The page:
In a previous article, I described the kinetic chain and how understanding it and making a conscious effort to implement it into your stroke production can improve your game and lessen possible injuries.
While researching some tennis videos, I came across one titled “Do these old farts have better strokes than you?” As it turned out, the “old farts” did have better strokes, due to their using energy transfer via the kinetic chain.
OK, so what exactly is kinetic energy? By definition, it is “energy associated with motion.” Virtually every physical act performed is a result of kinetic energy; tennis players at any level, beginner to the most advanced, all share this thread in common.
Regarding tennis, there’s really no one technique to hit any tennis shot since the body is capable of putting arm, hand and racquet in position to contact the ball at some velocity.
But, due to the timing and flow of energy, body movements determine the coordination and timing that contribute to injury or make for a good shot.
So, by using less energy derived from only the arm, and using more from your whole body, you stand a greater chance to make better shots with less risk of injury.
This is where the kinetic chain comes into play. Think of your body as a system of chain links, starting with energy pushing up from your feet (link No.1), traveling through your calves (2), knees (3), and thighs (4).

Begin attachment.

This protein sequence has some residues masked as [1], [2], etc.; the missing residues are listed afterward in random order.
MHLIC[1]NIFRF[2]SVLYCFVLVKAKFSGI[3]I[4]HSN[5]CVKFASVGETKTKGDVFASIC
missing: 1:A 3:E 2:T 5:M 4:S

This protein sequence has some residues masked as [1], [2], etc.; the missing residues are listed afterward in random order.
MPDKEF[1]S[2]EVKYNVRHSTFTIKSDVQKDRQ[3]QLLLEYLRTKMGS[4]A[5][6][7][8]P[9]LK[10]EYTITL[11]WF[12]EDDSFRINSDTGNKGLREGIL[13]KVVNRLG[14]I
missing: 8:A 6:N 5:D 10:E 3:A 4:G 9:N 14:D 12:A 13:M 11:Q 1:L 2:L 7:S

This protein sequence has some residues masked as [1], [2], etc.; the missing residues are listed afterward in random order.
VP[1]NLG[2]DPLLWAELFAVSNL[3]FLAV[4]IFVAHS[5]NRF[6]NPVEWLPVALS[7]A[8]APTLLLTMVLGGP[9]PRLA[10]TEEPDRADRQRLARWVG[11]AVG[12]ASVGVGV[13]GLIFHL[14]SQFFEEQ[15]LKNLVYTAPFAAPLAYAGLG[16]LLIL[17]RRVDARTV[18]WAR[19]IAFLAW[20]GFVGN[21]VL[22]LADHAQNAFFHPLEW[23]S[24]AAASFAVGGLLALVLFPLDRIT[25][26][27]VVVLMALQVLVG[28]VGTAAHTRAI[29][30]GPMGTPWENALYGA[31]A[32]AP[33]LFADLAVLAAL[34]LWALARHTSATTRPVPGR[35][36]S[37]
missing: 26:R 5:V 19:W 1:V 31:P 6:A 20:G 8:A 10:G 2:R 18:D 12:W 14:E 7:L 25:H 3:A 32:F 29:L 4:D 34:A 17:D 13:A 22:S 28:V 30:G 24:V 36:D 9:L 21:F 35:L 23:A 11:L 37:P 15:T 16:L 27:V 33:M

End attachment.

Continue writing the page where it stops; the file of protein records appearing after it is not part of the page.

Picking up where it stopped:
Next it goes through your hips (5), core (6), on to the shoulder (7), elbow (8), wrist (9), and hand (10), finally getting to the racquet.
Think about it! There are at least 10 successive energy links responsible for moving your energy to the end of your racquet.
As the energy is transferred up the chain, the best results are determined by how well each link moves energy and power to the next, building on the one before it, to ultimately propel the racquet.
So, how can we achieve the best results, now that the kinetic chain is identified and understood? The answer: Learning proper timing of all the links to maximize the energy transfer, generate racquet speed and prevent injury.
If your strokes aren’t quite the level you’d like them to be, or you’re experiencing pain or discomfort while hitting, it’s likely due to a “break” in the chain, causing timing to be off.
The best all-round, efficient way to fix the “break” is to take a lesson with a qualified teaching pro. He or she can look at and analyze your current stroke technique and see what needs to be fixed, adjusted or improved upon.
Two very big benefits with improving technique are less risk for injury and better performance.
Here’s to hoping your kinetic chain of energy has no weak link!
Lou Marino is a USPTA Cardio and youth tennis coach who lives, teaches and provides custom-hybrid racquet service in the Bluffton-Hilton Head Island area. firstname.lastname@example.org